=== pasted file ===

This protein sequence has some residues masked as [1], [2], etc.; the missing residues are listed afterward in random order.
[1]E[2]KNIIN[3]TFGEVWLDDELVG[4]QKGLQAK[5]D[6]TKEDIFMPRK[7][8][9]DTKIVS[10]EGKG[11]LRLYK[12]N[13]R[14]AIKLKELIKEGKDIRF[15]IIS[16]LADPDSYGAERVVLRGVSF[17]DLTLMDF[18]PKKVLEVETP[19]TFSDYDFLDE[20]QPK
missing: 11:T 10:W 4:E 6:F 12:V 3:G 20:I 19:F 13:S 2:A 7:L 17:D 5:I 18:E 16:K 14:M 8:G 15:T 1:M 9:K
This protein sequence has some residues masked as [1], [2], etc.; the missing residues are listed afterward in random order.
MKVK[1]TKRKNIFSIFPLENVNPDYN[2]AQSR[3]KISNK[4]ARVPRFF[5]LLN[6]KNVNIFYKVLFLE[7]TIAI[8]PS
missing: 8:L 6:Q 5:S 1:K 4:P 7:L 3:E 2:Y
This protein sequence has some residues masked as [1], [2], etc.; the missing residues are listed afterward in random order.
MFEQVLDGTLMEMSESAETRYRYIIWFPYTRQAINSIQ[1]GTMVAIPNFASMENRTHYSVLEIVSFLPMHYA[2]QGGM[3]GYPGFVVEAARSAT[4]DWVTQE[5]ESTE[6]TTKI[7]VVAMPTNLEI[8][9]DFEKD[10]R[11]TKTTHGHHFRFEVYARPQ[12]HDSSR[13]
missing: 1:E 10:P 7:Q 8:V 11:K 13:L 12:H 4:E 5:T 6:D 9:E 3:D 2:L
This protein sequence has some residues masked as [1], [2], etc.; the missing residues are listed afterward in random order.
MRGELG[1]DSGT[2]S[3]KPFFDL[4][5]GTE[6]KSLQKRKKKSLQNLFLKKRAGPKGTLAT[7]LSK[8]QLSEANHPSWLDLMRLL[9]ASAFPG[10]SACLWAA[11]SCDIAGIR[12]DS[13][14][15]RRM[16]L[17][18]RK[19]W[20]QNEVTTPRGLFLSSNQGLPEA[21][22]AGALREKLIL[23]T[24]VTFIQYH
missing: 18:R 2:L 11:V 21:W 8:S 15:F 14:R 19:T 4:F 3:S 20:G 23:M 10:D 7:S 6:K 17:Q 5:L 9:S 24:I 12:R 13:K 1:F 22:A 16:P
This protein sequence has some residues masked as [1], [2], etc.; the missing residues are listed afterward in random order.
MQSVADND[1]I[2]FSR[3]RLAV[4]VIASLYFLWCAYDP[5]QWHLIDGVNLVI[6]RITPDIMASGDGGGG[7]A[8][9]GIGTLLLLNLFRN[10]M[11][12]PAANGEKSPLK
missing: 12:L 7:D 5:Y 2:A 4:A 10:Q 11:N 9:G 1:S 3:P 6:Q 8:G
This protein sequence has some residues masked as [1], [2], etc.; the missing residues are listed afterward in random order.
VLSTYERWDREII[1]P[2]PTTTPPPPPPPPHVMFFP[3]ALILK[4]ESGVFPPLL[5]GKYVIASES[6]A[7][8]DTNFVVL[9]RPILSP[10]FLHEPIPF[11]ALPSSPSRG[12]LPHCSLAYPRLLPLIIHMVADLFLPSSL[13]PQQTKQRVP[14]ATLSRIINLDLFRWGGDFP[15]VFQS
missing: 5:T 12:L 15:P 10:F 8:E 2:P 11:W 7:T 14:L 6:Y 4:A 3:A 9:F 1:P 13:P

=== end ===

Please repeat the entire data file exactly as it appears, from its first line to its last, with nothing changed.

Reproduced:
This protein sequence has some residues masked as [1], [2], etc.; the missing residues are listed afterward in random order.
[1]E[2]KNIIN[3]TFGEVWLDDELVG[4]QKGLQAK[5]D[6]TKEDIFMPRK[7][8][9]DTKIVS[10]EGKG[11]LRLYK[12]N[13]R[14]AIKLKELIKEGKDIRF[15]IIS[16]LADPDSYGAERVVLRGVSF[17]DLTLMDF[18]PKKVLEVETP[19]TFSDYDFLDE[20]QPK
missing: 11:T 10:W 4:E 6:F 12:V 3:G 20:I 19:F 13:S 2:A 7:L 17:D 5:I 18:E 16:K 14:M 8:G 15:T 1:M 9:K
This protein sequence has some residues masked as [1], [2], etc.; the missing residues are listed afterward in random order.
MKVK[1]TKRKNIFSIFPLENVNPDYN[2]AQSR[3]KISNK[4]ARVPRFF[5]LLN[6]KNVNIFYKVLFLE[7]TIAI[8]PS
missing: 8:L 6:Q 5:S 1:K 4:P 7:L 3:E 2:Y
This protein sequence has some residues masked as [1], [2], etc.; the missing residues are listed afterward in random order.
MFEQVLDGTLMEMSESAETRYRYIIWFPYTRQAINSIQ[1]GTMVAIPNFASMENRTHYSVLEIVSFLPMHYA[2]QGGM[3]GYPGFVVEAARSAT[4]DWVTQE[5]ESTE[6]TTKI[7]VVAMPTNLEI[8][9]DFEKD[10]R[11]TKTTHGHHFRFEVYARPQ[12]HDSSR[13]
missing: 1:E 10:P 7:Q 8:V 11:K 13:L 12:H 4:E 5:T 6:D 9:E 3:D 2:L
This protein sequence has some residues masked as [1], [2], etc.; the missing residues are listed afterward in random order.
MRGELG[1]DSGT[2]S[3]KPFFDL[4][5]GTE[6]KSLQKRKKKSLQNLFLKKRAGPKGTLAT[7]LSK[8]QLSEANHPSWLDLMRLL[9]ASAFPG[10]SACLWAA[11]SCDIAGIR[12]DS[13][14][15]RRM[16]L[17][18]RK[19]W[20]QNEVTTPRGLFLSSNQGLPEA[21][22]AGALREKLIL[23]T[24]VTFIQYH
missing: 18:R 2:L 11:V 21:W 8:S 15:F 14:R 19:T 4:F 3:S 20:G 23:M 10:D 7:S 6:K 17:Q 5:L 9:S 24:I 12:R 13:K 1:F 22:A 16:P
This protein sequence has some residues masked as [1], [2], etc.; the missing residues are listed afterward in random order.
MQSVADND[1]I[2]FSR[3]RLAV[4]VIASLYFLWCAYDP[5]QWHLIDGVNLVI[6]RITPDIMASGDGGGG[7]A[8][9]GIGTLLLLNLFRN[10]M[11][12]PAANGEKSPLK
missing: 12:L 7:D 5:Y 2:A 4:A 10:Q 11:N 9:G 1:S 3:P 6:Q 8:G
This protein sequence has some residues masked as [1], [2], etc.; the missing residues are listed afterward in random order.
VLSTYERWDREII[1]P[2]PTTTPPPPPPPPHVMFFP[3]ALILK[4]ESGVFPPLL[5]GKYVIASES[6]A[7][8]DTNFVVL[9]RPILSP[10]FLHEPIPF[11]ALPSSPSRG[12]LPHCSLAYPRLLPLIIHMVADLFLPSSL[13]PQQTKQRVP[14]ATLSRIINLDLFRWGGDFP[15]VFQS
missing: 5:T 12:L 15:P 10:F 8:E 2:P 11:W 7:T 14:L 6:Y 4:A 3:A 9:F 1:P 13:P